I was fairly nervous to post what I wrote about GoldieBlox. I had no problem with people disagreeing with me — believe me, if we didn’t already own toys that were similar and much more versatile than GoldieBlox, I could have seen myself considering it. I knew I would be annoyed if people didn’t give it a close read and skipped down to the comment section to start stating their own thoughts before they finished the post. But mostly, I wondered if not supporting another woman made me a traitor.
It’s an idea that came up a lot with the 2008 election: were you a traitor to women if you chose Barack Obama as the nominee over Hillary Clinton? It’s something that Josh and I discuss every so often: are you a traitor towards other Jews if you speak critically about other Jews? There are enough outsiders speaking ill of both groups — women and Jews. (The list is much bigger in terms of groups that are shat upon. I’m just listing these two because they’re my example.) Isn’t it worse if it comes from the inside, from someone who is part of the group?
I know there are some women who will say yes, to not support the work of another woman is to be a traitor towards women. But by that definition, I should support the work of Michelle Bachmann. Anyone who has spent any time on this blog is probably snorting over the idea of me lending my support to Michelle Bachmann. But that is what it means to blindly give your support to another in the group. It means to ignore the message itself and to only consider the messenger.
And while I can do that when it comes to close friends and family — to stand by them in support regardless of how I feel about what they are saying or doing — I can’t say that it’s healthy to extend the same to strangers. It would mean extending support to 50% of the world’s population. I understand the sentiment that there are enough men holding back women that we don’t need women holding back women too. But I’m uncomfortable with the idea of giving someone support simply due to their sexual organs.
And yet, at the end of the day there is the other side of the truth: all things being equal, I tend to support those within my group over those outside my group. If there were two toys, both equally good, and one was made by a woman and one was made by a man, I’d probably lean towards buying the toy by the woman. Just because. If all things were equal and there were two candidates, one a Christian man and one a Jewish man, I’d probably choose the Jewish man. Just because. Why are we so keen to support complete strangers who happen to share one defining quality? It’s a natural instinct to want something good for a member of your group, especially if we believe that good begets good. If I have your back, you’ll have mine.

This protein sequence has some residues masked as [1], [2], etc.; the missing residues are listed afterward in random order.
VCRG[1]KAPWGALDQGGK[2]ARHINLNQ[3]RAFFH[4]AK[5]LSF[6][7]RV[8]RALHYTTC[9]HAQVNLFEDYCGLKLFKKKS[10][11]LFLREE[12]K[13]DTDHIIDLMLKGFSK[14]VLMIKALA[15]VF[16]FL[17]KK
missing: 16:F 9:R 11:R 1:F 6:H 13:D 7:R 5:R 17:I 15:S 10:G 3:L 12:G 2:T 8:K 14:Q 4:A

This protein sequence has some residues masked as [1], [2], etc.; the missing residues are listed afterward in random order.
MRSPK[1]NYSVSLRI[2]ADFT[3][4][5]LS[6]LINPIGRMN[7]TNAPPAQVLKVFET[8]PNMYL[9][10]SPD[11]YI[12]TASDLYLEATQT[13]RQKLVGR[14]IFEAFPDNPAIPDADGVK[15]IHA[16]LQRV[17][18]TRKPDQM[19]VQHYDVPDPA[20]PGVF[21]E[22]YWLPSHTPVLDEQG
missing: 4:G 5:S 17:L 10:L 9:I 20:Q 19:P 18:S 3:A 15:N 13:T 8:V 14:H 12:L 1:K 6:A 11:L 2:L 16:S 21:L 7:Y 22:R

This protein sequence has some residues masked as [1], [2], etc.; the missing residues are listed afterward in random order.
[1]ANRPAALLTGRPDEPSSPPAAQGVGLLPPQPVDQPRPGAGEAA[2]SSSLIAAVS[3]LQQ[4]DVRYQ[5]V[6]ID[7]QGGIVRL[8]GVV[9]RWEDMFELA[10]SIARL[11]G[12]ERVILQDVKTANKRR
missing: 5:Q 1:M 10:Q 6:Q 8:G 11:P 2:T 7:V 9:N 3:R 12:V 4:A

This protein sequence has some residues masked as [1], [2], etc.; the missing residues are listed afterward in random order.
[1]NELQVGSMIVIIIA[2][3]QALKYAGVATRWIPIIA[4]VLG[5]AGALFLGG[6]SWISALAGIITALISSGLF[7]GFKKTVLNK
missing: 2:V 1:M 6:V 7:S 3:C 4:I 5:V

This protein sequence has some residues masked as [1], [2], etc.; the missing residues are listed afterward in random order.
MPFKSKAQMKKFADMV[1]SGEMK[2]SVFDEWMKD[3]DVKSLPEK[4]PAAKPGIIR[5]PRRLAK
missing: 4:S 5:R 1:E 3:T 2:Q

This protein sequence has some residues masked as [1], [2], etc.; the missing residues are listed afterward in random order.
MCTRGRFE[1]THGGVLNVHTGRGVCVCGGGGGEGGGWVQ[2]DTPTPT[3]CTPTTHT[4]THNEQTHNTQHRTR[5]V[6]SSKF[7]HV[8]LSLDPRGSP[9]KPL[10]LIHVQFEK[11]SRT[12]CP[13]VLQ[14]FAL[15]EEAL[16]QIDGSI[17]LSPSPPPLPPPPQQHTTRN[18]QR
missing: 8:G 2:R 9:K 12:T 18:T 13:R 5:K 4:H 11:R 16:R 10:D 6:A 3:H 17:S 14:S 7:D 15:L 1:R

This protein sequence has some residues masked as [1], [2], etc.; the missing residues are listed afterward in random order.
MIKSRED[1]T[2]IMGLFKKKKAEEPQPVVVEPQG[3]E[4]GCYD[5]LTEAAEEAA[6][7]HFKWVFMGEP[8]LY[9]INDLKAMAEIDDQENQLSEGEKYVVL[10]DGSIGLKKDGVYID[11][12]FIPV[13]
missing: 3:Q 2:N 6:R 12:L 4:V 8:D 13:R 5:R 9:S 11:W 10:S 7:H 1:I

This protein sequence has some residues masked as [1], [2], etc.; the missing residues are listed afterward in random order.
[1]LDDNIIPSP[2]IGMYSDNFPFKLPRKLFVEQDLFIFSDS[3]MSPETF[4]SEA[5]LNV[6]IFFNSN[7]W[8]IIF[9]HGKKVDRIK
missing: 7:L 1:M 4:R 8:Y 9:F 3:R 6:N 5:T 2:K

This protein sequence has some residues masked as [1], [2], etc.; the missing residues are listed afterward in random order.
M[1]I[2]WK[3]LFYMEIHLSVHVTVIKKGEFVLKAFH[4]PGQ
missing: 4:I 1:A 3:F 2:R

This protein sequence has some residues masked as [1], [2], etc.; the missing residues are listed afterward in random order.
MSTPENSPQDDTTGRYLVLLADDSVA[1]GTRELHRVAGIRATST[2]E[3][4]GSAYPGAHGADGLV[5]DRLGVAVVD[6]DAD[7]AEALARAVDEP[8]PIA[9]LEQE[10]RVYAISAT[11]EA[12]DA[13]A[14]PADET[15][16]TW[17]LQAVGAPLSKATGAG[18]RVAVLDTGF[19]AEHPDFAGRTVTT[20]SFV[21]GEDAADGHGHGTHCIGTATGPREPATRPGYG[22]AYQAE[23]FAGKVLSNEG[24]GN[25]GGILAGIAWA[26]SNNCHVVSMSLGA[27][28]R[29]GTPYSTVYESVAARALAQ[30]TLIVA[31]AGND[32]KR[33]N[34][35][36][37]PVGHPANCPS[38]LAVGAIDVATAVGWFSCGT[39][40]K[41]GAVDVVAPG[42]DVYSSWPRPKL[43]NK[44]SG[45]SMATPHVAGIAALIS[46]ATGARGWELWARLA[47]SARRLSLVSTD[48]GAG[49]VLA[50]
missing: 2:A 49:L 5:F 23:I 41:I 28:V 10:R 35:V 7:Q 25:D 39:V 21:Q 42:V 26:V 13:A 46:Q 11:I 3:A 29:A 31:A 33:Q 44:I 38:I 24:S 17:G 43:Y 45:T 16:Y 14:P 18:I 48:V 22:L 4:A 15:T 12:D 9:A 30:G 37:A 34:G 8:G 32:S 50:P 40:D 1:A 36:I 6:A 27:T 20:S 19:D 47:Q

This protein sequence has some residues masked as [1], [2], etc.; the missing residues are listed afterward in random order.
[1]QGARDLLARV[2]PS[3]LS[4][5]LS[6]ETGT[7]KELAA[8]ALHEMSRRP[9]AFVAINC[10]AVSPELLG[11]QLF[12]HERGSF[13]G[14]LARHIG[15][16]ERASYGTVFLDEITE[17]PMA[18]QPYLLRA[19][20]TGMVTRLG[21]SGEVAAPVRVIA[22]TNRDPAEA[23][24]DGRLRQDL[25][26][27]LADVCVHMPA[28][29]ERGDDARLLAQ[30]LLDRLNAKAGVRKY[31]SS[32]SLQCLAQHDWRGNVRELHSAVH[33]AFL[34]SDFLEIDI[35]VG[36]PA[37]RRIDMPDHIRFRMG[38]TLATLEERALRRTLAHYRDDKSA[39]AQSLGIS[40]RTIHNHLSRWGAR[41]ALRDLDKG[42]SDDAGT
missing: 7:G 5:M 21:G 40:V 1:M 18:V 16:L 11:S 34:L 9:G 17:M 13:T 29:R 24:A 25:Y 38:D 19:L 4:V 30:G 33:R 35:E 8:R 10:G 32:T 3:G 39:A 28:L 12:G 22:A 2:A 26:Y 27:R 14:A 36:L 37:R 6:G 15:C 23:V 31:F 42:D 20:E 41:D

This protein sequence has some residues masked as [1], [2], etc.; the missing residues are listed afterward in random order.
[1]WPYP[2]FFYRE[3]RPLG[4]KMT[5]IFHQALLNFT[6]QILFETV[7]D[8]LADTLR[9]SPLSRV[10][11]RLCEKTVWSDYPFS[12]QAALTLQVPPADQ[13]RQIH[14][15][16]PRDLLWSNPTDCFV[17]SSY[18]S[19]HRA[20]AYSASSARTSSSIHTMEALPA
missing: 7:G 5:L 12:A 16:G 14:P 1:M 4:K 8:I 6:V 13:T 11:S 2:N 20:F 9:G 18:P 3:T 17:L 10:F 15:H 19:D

Hopefully it was understood that I was critical not of Debbie Sterling nor GoldieBlox itself but of the idea of blindly saying, “this rocks!” without actually knowing anything about the toy. Because I still haven’t actually found anyone in the mainstream media discussing the toy, only how awesome the kids were in the video or the fun song or the amazing Rube Goldberg machine or the message behind the product. I keep waiting to find someone writing about the toy itself. But none of the mainstream coverage contained a review of the GoldieBlox. Whether it’s a well-made toy. Whether it has value. For instance, why should I spend $29 on GoldieBlox when I can spend $49 on Lego and get 50 set activities and limitless creative ones? There could be a very good reason for why I should buy GoldieBlox over Legos, but I’ve yet to hear it.
I’ve only been told that I should support it because we need to be supportive of smart women who step forward with good ideas.
And that’s my problem with the coverage; and I understand that this is partially because things move so quickly on the Internet that we need to react quickly because the next viral video or bit of news is coming down the conveyor belt like chocolates in an I Love Lucy episode. We need to watch, post to Facebook, and move on. And maybe this product is worth supporting, or maybe it’s not. But I don’t want to support a project just because it was created by a woman. I want to support a project because it’s a sound product that fills a niche missing in the toy industry that also happens to be made by a woman.
And maybe that makes me a traitor.